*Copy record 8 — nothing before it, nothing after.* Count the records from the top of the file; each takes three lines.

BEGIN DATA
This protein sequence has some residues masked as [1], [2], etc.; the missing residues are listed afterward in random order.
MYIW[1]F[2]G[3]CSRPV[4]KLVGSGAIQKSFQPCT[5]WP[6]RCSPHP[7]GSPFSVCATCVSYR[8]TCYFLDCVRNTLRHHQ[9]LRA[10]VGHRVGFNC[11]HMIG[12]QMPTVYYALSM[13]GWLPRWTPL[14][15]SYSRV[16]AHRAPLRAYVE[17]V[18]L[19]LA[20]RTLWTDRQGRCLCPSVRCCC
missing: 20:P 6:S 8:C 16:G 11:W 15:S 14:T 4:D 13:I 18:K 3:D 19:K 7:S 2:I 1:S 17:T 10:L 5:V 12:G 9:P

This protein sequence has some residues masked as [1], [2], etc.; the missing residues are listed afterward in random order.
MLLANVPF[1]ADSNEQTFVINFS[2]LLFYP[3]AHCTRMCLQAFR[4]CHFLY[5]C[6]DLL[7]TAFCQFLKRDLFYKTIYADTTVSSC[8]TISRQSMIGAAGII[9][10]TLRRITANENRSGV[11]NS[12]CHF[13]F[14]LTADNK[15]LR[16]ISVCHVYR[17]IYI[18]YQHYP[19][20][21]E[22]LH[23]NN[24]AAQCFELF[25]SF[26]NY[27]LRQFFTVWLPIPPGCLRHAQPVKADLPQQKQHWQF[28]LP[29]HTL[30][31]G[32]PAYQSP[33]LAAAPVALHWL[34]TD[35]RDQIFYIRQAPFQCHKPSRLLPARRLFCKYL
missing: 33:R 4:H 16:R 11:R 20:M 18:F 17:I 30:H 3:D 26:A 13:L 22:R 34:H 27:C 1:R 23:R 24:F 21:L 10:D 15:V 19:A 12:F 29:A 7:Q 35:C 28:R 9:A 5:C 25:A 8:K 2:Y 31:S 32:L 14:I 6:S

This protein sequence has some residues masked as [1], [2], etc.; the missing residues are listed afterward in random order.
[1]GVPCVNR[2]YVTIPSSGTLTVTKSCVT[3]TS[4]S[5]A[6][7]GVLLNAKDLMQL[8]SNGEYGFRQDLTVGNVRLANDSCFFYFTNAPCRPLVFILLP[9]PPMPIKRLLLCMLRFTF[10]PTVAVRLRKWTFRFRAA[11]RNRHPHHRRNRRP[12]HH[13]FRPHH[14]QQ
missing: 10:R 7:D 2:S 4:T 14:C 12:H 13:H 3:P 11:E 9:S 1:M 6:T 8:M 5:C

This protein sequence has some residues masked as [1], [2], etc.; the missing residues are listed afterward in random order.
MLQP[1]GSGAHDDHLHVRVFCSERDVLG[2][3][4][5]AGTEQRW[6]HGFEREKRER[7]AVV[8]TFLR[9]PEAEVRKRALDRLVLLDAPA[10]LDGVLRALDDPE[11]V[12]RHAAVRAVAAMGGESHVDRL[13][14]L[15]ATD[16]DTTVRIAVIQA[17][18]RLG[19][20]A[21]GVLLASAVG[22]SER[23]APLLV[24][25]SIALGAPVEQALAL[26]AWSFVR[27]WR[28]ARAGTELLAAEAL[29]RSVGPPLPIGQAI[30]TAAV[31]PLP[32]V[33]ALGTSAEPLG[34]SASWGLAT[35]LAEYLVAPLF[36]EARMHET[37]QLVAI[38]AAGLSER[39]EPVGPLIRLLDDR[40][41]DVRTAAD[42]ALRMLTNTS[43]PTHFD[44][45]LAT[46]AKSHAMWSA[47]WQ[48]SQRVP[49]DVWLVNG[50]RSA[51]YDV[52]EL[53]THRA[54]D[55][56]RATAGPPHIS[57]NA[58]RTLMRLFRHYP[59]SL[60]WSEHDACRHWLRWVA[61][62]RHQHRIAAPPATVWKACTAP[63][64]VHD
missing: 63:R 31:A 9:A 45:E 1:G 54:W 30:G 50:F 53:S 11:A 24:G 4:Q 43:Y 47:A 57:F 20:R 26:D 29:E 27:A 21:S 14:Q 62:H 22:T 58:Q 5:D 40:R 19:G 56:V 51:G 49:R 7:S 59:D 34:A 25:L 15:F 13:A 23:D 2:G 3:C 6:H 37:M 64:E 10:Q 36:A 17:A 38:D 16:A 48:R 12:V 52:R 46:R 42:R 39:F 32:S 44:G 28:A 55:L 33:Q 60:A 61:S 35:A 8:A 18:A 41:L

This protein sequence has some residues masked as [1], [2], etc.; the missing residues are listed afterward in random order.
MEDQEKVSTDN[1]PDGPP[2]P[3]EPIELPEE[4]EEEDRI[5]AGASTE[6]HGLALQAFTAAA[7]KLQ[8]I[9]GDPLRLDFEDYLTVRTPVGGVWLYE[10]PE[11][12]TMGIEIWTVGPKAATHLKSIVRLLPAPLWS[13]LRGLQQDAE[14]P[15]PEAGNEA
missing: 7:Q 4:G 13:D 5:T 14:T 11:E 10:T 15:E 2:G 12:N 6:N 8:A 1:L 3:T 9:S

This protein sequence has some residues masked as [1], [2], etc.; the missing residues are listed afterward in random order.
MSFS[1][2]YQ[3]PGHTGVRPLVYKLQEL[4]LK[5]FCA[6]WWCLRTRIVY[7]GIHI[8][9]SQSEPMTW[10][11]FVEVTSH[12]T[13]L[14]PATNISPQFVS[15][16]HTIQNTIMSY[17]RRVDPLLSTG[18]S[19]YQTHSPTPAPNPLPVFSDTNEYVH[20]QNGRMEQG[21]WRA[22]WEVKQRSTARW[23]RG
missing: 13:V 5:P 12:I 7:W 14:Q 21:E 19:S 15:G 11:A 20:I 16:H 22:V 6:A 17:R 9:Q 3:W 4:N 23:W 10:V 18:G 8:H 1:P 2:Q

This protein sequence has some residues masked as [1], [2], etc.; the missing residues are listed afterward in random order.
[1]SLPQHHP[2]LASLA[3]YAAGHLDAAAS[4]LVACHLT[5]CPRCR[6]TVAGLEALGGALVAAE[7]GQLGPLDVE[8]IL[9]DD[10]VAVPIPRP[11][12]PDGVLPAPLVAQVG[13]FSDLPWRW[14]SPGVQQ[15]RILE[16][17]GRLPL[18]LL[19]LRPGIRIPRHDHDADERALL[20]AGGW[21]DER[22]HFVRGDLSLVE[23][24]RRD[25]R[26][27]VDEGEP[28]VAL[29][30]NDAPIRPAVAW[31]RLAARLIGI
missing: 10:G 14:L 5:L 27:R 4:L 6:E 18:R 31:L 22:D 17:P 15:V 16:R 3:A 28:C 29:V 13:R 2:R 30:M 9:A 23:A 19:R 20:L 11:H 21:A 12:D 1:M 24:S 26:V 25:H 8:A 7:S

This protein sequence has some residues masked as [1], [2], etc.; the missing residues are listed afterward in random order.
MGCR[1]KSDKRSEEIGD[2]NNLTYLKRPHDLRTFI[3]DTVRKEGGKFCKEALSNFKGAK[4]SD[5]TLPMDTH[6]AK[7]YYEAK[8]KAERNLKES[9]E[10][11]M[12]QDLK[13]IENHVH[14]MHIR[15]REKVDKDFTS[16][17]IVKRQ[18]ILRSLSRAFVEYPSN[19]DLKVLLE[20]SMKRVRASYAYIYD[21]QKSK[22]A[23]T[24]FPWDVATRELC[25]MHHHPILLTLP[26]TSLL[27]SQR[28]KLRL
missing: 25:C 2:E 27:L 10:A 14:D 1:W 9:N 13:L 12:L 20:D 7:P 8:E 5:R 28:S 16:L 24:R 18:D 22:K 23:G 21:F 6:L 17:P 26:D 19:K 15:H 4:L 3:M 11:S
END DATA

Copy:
This protein sequence has some residues masked as [1], [2], etc.; the missing residues are listed afterward in random order.
MGCR[1]KSDKRSEEIGD[2]NNLTYLKRPHDLRTFI[3]DTVRKEGGKFCKEALSNFKGAK[4]SD[5]TLPMDTH[6]AK[7]YYEAK[8]KAERNLKES[9]E[10][11]M[12]QDLK[13]IENHVH[14]MHIR[15]REKVDKDFTS[16][17]IVKRQ[18]ILRSLSRAFVEYPSN[19]DLKVLLE[20]SMKRVRASYAYIYD[21]QKSK[22]A[23]T[24]FPWDVATRELC[25]MHHHPILLTLP[26]TSLL[27]SQR[28]KLRL
missing: 25:C 2:E 27:L 10:A 14:D 1:W 9:N 13:L 12:L 20:D 7:P 8:E 5:R 28:S 16:L 24:R 18:D 22:K 23:G 21:F 6:L 17:P 26:D 19:K 15:H 4:L 3:M 11:S